Former Ronald Reagan advisor, Alan Keyes, is helping to promote a drink called “Miracle Mineral Solutions” (MMS), which claims to be the solution for curing HIV, malaria, hepatitis, common colds, the flu, cancer, and even autism.
However, according to a report from the Daily Beast, MMS’s ingredients, when mixed, create an industrial bleach called chlorine dioxide. Ingesting it can lead to kidney failure, life-threatening hemolysis, as well as nausea and vomiting.
In fact, the U.S. Food and Drug Administration issued a warning for people not to drink the solution after a NBC News investigation discovered over 2,100 cases of chlorine poisoning in the U.S. since 2014.
Photo courtesy FDA.gov.
“Miracle Mineral Solution has not been approved by the FDA for any use, but these products continue to be promoted on social media as a remedy for treating autism, cancer, HIV/AIDS, hepatitis and flu, among other conditions,” the FDA in an August statement. “However, the solution, when mixed, develops into a dangerous bleach which has caused serious and potentially life-threatening side effects.”
IAMtv, a conservative digital channel streaming on YouTube and Roku, has been MMS's loudest proponent. The channel, which according to IAMtv is “backed by Dr. Alan Keyes,” has made several broadcasts praising the false hopes around MMS.
Right-wing pundit Keyes has a show on the channel called Let's Talk America. Last month, he streamed an episode called “Is Our Healthcare System Holding Back?” and featured a woman who claimed she reversed her child’s autism by making him drink MMS.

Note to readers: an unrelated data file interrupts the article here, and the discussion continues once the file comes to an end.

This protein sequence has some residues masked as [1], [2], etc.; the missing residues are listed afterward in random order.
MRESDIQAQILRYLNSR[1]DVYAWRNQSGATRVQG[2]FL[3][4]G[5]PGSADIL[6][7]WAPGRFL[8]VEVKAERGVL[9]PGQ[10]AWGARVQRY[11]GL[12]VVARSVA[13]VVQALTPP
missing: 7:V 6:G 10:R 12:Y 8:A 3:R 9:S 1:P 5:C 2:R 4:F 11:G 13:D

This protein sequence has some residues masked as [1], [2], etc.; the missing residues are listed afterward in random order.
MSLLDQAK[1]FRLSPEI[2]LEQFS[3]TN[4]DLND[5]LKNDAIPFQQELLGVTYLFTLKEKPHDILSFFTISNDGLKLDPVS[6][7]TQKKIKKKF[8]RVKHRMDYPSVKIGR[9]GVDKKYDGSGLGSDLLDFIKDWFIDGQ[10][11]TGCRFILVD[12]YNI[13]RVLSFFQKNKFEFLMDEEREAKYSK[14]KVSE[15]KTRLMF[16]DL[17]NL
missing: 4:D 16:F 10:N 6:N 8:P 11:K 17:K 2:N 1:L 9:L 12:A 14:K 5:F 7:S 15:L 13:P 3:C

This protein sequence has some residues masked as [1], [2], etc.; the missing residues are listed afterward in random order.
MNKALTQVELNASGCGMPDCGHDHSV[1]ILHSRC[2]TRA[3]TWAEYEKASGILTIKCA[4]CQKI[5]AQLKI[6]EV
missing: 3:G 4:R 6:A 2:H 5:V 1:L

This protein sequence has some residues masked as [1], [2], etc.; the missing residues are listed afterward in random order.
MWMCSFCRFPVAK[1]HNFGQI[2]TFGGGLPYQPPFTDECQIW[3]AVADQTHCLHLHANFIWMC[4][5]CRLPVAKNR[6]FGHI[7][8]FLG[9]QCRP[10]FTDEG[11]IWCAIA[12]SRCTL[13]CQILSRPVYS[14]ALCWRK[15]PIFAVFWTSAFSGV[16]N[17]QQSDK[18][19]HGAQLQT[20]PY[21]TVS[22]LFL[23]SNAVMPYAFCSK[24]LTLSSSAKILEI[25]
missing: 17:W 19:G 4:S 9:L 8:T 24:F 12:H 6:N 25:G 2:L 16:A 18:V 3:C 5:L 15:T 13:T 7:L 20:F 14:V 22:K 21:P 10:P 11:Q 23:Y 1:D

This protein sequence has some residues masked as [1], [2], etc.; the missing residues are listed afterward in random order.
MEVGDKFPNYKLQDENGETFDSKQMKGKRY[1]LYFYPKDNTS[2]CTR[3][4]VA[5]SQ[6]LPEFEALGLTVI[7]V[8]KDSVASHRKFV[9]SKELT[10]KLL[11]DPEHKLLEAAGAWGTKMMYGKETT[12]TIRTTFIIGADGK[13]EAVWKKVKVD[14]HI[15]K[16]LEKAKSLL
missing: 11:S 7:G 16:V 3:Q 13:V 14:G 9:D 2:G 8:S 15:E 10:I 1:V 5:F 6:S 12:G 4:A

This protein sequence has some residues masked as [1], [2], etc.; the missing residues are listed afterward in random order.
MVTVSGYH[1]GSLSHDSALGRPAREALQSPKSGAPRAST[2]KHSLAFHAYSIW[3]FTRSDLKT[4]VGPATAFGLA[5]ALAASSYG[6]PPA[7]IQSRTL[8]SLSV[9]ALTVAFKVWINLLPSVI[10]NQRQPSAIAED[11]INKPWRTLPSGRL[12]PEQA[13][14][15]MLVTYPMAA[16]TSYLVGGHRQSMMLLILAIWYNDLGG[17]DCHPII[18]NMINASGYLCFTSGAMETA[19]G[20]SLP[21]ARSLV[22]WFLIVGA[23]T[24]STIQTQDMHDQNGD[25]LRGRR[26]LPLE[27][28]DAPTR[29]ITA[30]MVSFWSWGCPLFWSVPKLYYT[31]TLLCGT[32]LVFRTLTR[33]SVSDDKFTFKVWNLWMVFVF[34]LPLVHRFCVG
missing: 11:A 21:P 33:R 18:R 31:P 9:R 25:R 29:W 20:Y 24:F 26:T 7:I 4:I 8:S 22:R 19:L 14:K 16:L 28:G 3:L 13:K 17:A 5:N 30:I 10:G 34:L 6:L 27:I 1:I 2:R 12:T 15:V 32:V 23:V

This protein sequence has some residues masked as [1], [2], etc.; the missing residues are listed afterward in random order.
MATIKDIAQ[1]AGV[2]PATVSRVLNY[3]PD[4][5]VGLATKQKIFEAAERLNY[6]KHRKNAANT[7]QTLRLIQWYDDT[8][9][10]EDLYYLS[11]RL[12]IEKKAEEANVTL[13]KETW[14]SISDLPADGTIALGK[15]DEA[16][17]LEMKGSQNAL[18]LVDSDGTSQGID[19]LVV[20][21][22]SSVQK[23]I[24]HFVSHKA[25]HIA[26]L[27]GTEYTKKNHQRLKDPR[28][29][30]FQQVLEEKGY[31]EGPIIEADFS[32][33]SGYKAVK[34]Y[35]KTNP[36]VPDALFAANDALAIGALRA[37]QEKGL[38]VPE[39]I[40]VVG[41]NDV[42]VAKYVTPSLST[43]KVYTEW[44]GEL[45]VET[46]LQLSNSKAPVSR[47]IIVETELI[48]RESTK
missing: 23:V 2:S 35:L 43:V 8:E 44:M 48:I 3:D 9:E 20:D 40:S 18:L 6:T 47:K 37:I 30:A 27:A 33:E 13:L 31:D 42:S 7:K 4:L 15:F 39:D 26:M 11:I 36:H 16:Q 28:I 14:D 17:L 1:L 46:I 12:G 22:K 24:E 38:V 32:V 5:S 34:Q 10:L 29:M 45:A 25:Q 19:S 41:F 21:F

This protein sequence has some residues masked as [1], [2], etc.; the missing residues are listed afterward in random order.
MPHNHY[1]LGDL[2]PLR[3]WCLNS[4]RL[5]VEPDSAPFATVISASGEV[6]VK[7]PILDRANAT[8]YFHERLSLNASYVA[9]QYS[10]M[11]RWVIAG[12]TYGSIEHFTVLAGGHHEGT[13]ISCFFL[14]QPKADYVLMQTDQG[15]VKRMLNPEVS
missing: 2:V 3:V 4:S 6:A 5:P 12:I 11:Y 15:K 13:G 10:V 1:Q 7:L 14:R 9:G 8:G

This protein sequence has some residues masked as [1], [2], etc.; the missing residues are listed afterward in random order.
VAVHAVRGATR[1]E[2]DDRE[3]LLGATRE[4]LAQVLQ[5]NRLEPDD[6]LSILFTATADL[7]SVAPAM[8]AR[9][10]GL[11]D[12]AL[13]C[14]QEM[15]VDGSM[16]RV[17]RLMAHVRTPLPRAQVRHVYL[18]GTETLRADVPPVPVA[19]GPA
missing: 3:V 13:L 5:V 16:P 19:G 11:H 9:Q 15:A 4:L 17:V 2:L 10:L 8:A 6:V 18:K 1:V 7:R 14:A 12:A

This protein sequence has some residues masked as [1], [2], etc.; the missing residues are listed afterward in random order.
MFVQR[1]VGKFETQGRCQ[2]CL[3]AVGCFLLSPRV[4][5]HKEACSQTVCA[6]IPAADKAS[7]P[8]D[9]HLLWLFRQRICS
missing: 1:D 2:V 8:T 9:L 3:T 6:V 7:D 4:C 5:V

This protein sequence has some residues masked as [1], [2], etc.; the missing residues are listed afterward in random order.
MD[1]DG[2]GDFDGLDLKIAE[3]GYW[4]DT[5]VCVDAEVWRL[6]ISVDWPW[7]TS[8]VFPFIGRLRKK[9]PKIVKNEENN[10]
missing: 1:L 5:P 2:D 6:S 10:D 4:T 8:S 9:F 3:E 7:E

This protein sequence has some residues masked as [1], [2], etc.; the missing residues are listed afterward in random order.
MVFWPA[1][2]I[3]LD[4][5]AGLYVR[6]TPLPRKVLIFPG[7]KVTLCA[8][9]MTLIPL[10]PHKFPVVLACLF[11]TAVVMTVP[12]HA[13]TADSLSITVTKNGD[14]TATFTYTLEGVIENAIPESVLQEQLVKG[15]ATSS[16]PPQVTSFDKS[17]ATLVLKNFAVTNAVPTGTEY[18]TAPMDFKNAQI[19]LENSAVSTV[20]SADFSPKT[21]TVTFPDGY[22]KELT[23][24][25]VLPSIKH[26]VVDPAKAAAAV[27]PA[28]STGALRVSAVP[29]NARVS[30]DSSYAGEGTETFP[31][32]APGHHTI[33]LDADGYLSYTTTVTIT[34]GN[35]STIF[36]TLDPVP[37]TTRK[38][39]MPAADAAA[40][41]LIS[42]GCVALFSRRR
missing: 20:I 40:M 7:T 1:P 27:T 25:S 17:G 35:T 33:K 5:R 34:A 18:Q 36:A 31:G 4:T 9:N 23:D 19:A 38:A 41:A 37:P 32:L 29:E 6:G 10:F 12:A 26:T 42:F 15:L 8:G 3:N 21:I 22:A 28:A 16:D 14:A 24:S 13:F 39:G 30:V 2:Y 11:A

Furthermore, Keyes is helping the channel distribute MMS bottles to children in developing countries.
“I think a lot of common sense is now being deployed by folks who have been personally affected [by autism] as often happens in the healthcare sphere but it’s not very popular these days to talk about these things,” he said in the broadcast (see below).
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Despite the fact that it’s proven to be poisonous, MMS has grown in popularity over the last few months.
The term first appeared in 2006 in a book by Jim Humble, a former Scientologist who claims that he used MMS to cure “thousands of cases of malaria and HIV in South American and Africa,” reports Daily Beast.
The MMS movement has since found new followers on social media.
“I'm convinced that chlorine dioxide is going to be what God uses to bring down Big Pharma,” IAMtv host Bob Sisson said in an October episode of Let’s Talk America titled “Big Pharma: The Truth of MMS.”
In the episode, Sisson encouraged viewers to buy MMS, saying, “I do know that it will detox your body and then God himself will heal you. And we're finding in like in Uganda, curing malaria and poisoning and diabetes and AIDS by the way. It's amazing."
Additionally, MMS has even been marketed by online stores such as Amazon. According to Pink News, MMS even had the “Amazon’s Choice” tag on the site.
“In point of fact it’s something that’s been used in hospitals, in restaurants, as a cleaner, in areas where they are preparing food and that has implications for human ingestion,” Keyes stated on his show about MMS, dismissing criticism as “the cacophony of noise that’s being used to confuse people about what they’re dealing with.”
Indeed, MMS is used as an industrial cleaner much like Draino , Comet, Lysol, and other cleaning products that are poisonous when ingested.
Keyes also has a deep homophobic history. After disowning his only daughter in 2005 when she came out as a lesbian, as Pink News reports, he once compared marriage equality to that of people’s rights to “pick their nose and eat their boogers.”
For those ingesting MMS because they have been told it will "cure" their ailments, it is recommended by the FDA that they stop immediately and consult their doctors.